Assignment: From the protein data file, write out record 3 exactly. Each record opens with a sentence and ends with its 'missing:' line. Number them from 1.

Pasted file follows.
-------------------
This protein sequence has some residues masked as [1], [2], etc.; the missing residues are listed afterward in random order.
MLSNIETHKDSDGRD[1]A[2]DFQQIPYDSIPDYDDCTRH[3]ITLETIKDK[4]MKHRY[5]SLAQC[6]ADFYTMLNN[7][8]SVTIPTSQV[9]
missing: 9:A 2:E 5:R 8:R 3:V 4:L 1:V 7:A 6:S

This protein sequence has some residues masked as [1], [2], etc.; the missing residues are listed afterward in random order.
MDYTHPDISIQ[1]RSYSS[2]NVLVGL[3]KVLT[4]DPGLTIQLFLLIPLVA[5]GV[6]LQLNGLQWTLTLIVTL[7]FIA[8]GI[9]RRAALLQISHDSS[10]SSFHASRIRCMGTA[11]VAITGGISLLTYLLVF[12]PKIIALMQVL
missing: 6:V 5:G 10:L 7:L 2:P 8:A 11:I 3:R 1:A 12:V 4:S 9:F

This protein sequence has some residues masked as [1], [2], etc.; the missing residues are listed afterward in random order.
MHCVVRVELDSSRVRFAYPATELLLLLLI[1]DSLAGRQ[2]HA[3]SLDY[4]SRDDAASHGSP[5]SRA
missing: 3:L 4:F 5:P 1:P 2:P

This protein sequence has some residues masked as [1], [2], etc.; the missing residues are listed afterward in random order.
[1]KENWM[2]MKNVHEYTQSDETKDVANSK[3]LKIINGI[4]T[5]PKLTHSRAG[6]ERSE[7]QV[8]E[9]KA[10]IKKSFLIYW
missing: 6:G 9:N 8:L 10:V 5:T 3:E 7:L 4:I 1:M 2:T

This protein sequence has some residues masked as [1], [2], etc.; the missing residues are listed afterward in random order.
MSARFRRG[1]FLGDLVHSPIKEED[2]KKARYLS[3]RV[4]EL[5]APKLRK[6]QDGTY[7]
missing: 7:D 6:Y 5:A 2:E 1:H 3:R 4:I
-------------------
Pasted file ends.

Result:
This protein sequence has some residues masked as [1], [2], etc.; the missing residues are listed afterward in random order.
MHCVVRVELDSSRVRFAYPATELLLLLLI[1]DSLAGRQ[2]HA[3]SLDY[4]SRDDAASHGSP[5]SRA
missing: 3:L 4:F 5:P 1:P 2:P